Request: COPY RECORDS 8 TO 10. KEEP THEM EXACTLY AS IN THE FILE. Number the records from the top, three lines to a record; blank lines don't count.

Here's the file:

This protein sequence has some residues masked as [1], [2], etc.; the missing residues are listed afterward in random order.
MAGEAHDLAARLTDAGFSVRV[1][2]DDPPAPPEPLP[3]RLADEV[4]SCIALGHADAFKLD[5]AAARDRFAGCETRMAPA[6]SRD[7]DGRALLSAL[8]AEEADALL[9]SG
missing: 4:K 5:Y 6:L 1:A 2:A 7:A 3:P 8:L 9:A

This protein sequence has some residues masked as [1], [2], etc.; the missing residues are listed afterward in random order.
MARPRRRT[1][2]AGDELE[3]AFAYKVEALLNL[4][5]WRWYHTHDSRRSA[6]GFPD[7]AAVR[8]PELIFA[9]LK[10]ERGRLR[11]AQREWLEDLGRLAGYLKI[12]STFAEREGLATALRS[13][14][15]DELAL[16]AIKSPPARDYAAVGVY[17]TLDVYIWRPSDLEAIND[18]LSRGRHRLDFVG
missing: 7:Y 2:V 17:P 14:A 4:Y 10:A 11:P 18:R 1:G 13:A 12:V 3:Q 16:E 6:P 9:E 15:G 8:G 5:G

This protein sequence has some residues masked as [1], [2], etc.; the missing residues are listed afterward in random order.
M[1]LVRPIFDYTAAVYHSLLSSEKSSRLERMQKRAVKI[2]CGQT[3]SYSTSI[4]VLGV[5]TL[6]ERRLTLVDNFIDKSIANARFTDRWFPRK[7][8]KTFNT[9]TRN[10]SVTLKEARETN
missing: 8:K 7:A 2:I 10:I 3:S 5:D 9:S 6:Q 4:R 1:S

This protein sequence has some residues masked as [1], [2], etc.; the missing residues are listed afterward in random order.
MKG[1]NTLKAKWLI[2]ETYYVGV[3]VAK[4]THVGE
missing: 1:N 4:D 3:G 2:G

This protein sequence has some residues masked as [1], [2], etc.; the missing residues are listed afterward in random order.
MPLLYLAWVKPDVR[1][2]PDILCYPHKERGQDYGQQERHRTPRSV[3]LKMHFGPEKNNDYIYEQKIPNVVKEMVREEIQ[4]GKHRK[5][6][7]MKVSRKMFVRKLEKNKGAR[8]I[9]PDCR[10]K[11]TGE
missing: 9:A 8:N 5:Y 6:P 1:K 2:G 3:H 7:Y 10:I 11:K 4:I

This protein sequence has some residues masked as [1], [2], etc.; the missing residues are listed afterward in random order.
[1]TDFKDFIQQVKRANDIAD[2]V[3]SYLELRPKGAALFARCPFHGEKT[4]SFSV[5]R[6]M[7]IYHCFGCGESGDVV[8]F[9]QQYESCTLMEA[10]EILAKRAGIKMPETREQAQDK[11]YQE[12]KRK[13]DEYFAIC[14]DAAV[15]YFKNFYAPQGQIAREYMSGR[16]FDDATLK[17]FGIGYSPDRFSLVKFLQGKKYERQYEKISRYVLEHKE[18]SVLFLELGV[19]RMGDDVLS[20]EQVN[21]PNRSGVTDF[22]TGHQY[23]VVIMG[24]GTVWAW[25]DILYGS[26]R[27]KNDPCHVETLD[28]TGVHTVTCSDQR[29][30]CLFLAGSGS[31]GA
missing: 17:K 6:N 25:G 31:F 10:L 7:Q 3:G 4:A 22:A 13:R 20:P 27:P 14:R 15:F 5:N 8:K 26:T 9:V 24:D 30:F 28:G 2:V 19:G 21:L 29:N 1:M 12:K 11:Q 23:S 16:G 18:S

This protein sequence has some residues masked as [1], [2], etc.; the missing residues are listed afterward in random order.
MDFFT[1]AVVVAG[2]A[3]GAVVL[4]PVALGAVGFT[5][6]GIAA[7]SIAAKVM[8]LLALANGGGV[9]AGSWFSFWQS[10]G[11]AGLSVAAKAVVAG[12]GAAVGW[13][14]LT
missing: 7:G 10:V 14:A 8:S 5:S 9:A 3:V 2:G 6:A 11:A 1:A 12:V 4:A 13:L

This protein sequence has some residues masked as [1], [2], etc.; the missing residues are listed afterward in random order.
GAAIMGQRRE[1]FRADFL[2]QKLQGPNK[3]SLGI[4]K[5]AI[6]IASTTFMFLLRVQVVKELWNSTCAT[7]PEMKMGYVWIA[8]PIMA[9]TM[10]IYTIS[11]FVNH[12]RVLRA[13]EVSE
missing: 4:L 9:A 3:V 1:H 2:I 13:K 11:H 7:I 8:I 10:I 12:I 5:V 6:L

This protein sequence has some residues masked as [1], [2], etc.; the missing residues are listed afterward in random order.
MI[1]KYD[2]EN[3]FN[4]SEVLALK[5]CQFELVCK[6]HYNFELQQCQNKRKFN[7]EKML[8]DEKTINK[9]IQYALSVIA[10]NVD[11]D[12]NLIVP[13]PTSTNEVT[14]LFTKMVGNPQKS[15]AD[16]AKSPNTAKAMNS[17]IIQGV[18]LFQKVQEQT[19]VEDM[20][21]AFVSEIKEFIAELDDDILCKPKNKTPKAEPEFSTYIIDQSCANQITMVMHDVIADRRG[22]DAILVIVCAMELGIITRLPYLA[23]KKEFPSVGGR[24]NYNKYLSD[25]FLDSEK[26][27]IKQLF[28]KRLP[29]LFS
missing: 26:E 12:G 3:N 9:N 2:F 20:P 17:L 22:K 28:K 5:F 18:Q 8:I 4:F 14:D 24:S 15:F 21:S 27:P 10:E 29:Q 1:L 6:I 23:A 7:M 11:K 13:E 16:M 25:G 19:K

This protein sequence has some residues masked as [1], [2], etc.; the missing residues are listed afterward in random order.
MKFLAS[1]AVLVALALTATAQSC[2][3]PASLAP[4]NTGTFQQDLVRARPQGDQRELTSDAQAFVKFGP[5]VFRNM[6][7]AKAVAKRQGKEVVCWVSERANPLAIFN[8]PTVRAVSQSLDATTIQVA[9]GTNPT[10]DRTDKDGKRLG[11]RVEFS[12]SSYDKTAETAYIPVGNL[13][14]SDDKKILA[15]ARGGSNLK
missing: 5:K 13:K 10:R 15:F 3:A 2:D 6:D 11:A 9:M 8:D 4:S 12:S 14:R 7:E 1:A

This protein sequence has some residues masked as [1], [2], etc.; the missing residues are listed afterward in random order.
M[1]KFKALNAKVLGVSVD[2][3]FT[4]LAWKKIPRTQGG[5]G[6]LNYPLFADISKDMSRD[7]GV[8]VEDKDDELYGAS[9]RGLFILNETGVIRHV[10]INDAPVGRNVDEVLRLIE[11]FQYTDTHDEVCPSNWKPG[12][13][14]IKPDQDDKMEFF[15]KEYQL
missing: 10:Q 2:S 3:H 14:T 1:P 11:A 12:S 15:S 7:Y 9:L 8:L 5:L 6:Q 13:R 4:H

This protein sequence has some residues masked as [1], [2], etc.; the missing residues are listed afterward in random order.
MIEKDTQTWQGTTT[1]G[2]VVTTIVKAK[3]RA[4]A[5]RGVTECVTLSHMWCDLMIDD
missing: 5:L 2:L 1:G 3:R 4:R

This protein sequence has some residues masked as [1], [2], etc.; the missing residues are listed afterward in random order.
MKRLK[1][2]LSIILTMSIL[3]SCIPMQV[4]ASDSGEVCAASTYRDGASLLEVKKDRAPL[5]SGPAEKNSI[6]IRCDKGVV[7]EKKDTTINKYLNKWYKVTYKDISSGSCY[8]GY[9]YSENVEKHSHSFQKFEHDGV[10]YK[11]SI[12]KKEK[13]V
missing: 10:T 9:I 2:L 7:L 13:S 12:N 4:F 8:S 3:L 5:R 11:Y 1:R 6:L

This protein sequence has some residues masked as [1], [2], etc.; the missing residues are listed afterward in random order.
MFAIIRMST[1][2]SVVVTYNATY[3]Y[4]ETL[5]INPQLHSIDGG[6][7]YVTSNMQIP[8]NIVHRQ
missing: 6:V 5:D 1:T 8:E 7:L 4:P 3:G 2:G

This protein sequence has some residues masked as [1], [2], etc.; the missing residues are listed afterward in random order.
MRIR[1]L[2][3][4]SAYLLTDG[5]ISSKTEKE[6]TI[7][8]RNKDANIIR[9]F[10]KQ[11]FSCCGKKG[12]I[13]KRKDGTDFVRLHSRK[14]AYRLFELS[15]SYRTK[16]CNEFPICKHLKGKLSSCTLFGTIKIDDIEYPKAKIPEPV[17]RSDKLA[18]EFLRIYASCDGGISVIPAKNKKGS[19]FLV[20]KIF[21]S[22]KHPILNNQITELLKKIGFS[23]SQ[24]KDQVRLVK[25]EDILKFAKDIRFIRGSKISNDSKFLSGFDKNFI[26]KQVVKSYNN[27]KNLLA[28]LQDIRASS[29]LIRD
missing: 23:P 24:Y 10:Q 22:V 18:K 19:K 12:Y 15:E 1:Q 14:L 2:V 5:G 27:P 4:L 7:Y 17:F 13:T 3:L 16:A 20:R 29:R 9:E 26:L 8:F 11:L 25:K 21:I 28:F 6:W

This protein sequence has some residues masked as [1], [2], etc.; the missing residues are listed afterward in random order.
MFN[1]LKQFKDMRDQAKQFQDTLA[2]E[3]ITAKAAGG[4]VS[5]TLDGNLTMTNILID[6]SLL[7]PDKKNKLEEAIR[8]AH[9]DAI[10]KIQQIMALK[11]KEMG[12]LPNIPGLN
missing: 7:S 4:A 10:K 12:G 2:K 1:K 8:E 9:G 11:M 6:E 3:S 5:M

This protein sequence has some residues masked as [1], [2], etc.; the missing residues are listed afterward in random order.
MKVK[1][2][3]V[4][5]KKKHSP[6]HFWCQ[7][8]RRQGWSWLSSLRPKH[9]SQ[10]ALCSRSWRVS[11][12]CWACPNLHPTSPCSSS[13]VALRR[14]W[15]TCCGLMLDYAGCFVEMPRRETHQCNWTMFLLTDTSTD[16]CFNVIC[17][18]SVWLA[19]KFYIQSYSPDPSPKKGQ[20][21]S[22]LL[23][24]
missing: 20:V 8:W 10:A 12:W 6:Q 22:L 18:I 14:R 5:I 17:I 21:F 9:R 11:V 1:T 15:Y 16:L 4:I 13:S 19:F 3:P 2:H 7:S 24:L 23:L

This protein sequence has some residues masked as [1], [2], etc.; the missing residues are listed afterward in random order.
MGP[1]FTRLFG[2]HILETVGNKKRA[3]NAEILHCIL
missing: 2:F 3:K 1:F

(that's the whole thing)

This protein sequence has some residues masked as [1], [2], etc.; the missing residues are listed afterward in random order.
GAAIMGQRRE[1]FRADFL[2]QKLQGPNK[3]SLGI[4]K[5]AI[6]IASTTFMFLLRVQVVKELWNSTCAT[7]PEMKMGYVWIA[8]PIMA[9]TM[10]IYTIS[11]FVNH[12]RVLRA[13]EVSE
missing: 4:L 9:A 3:V 1:H 2:I 13:K 11:H 7:I 8:I 10:I 12:I 5:V 6:L

This protein sequence has some residues masked as [1], [2], etc.; the missing residues are listed afterward in random order.
MI[1]KYD[2]EN[3]FN[4]SEVLALK[5]CQFELVCK[6]HYNFELQQCQNKRKFN[7]EKML[8]DEKTINK[9]IQYALSVIA[10]NVD[11]D[12]NLIVP[13]PTSTNEVT[14]LFTKMVGNPQKS[15]AD[16]AKSPNTAKAMNS[17]IIQGV[18]LFQKVQEQT[19]VEDM[20][21]AFVSEIKEFIAELDDDILCKPKNKTPKAEPEFSTYIIDQSCANQITMVMHDVIADRRG[22]DAILVIVCAMELGIITRLPYLA[23]KKEFPSVGGR[24]NYNKYLSD[25]FLDSEK[26][27]IKQLF[28]KRLP[29]LFS
missing: 26:E 12:G 3:N 9:N 2:F 20:P 17:L 22:K 28:K 5:F 18:Q 8:I 4:F 14:D 24:S 15:F 21:S 27:P 10:E 29:Q 1:L 6:I 23:A 7:M 11:K 13:E 16:M 25:G 19:K

This protein sequence has some residues masked as [1], [2], etc.; the missing residues are listed afterward in random order.
MKFLAS[1]AVLVALALTATAQSC[2][3]PASLAP[4]NTGTFQQDLVRARPQGDQRELTSDAQAFVKFGP[5]VFRNM[6][7]AKAVAKRQGKEVVCWVSERANPLAIFN[8]PTVRAVSQSLDATTIQVA[9]GTNPT[10]DRTDKDGKRLG[11]RVEFS[12]SSYDKTAETAYIPVGNL[13][14]SDDKKILA[15]ARGGSNLK
missing: 5:K 13:K 10:R 15:F 3:A 2:D 6:D 11:A 9:M 8:D 4:S 12:S 14:R 7:E 1:A